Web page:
IEA (2021), India Energy Outlook 2021, IEA, Paris https://www.iea.org/reports/india-energy-outlook-2021, Licence: CC BY 4.0
The Covid-19 crisis has exacerbated many of the challenges facing fuel suppliers and electricity generators. To some degree this has worked to India’s advantage, as lower prices ease its fuel import bills. But strained balance sheets and uncertainties over demand also affect the prospects for domestic energy investment and supply.
The longer-term effects of the pandemic are likely to vary significantly by fuel and technology. In the STEPS, India’s gas supply (production plus trade) in 2030 is only slightly below the levels projected in WEO 2019, but oil supply is down by 5%, and coal is down by one-quarter. The pandemic takes more than 500 TWh off electricity generation in 2030 in the STEPS, compared with pre‑crisis projections, with the brunt of the reduction being borne by coal-fired generation.
Despite the shock from Covid-19, India’s electricity demand is still projected to grow by almost 5% per year to 2040 in the STEPS, which is nearly double the rate of energy demand as a whole. India adds capacity the size of that of the European Union to its installed base over the next two decades, with solar PV and wind accounting for more than three-quarters of the capacity additions as their costs fall. By 2030, new solar PV, whether alone or paired with battery storage, becomes competitive with existing coal-fired power.
The rise in demand for electricity brings with it much greater variability in both supply and demand. On the supply side, this reflects the growth in solar PV and wind. On the demand side it is related in large part to a six-fold increase in peak daily electricity consumption for air conditioning to 2040; higher efficiency standards for this equipment could remove the need for $9 billion to $15 billion of investment in peaking plant capacity.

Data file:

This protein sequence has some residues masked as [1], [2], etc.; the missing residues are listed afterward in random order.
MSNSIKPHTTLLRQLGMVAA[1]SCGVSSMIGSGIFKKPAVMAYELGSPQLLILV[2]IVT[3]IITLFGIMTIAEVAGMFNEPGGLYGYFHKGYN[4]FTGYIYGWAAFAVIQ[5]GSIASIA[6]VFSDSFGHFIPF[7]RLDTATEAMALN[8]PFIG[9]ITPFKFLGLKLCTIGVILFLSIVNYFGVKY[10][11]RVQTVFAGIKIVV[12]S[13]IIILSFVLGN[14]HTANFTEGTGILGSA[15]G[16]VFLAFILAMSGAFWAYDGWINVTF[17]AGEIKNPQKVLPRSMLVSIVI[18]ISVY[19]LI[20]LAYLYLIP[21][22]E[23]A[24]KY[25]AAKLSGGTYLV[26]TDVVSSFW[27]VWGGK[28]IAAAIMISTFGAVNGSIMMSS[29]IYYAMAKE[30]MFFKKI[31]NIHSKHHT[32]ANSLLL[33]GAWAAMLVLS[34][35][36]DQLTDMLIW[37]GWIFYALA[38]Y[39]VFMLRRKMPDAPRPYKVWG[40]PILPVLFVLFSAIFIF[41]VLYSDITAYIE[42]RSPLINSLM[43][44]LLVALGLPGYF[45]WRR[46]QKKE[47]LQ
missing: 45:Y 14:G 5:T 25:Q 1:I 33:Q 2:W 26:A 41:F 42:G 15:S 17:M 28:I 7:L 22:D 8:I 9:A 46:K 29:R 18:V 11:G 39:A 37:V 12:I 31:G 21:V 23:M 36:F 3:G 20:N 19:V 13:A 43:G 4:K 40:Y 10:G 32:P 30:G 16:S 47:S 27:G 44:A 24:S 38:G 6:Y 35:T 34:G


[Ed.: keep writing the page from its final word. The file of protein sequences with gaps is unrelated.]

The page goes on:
India’s requirement for power system flexibility rises faster than anywhere else in the world in the STEPS, and it is higher still in the IVC and SDS. The achievement of ambitious renewable energy targets which call for 450 GW of non‑hydro capacity by 2030 has to be accompanied by a transformation of the power system in order to accommodate this growth, and this requires flexible operation of the coal-fired fleet, robust grids, and battery storage and demand-side response.
India’s ambition to become a “gas-based economy” comes at a time of ample international supply. However, price remains a very sensitive issue for Indian consumers, especially given the complex patchwork of additional charges and tariffs that turn an average wholesale cost of gas in 2019 of $6/MBtu into an estimated average end‑user price of $12/MBtu. If all proposed gas infrastructure were to be built, some 70% of India’s population would have access to gas, up from around 3% today, but there remain a host of permitting and financing challenges.
In the STEPS, growth in gas consumption is concentrated in the industrial sector and in city gas distribution; in the IVC and in SDS, gas consumption also displaces significant amounts of coal in the power sector. The projections in the IVC and SDS underline that India’s vision for gas cannot be limited to natural gas of fossil origin if the country is to meet its environmental and sustainability objectives; it needs to incorporate an expanding role for low-carbon gases, biomethane and hydrogen, where India has major potential as well.
India's ambitions to reduce import dependence for oil and coal rest in part on expanding domestic supply. Despite ongoing efforts to improve the investment framework, this is challenging in the oil sector because of the complexity and the relatively limited size of the domestic resource base. In the case of coal, the domestic resource base is large enough to support increased production, but today’s steep coal production targets are difficult to reconcile with India’s evolving energy needs and environmental priorities.
Adapting India’s coal industry to these evolving needs and priorities requires concerted efforts to improve operational efficiency. It also requires the incorporation of new technologies to relieve environmental impacts, including CCUS, as well as alternative approaches to cooling at coal-fired plants: more than 80% of coal plants today are cooled by freshwater sources, and over half of these are in areas experiencing high water stress.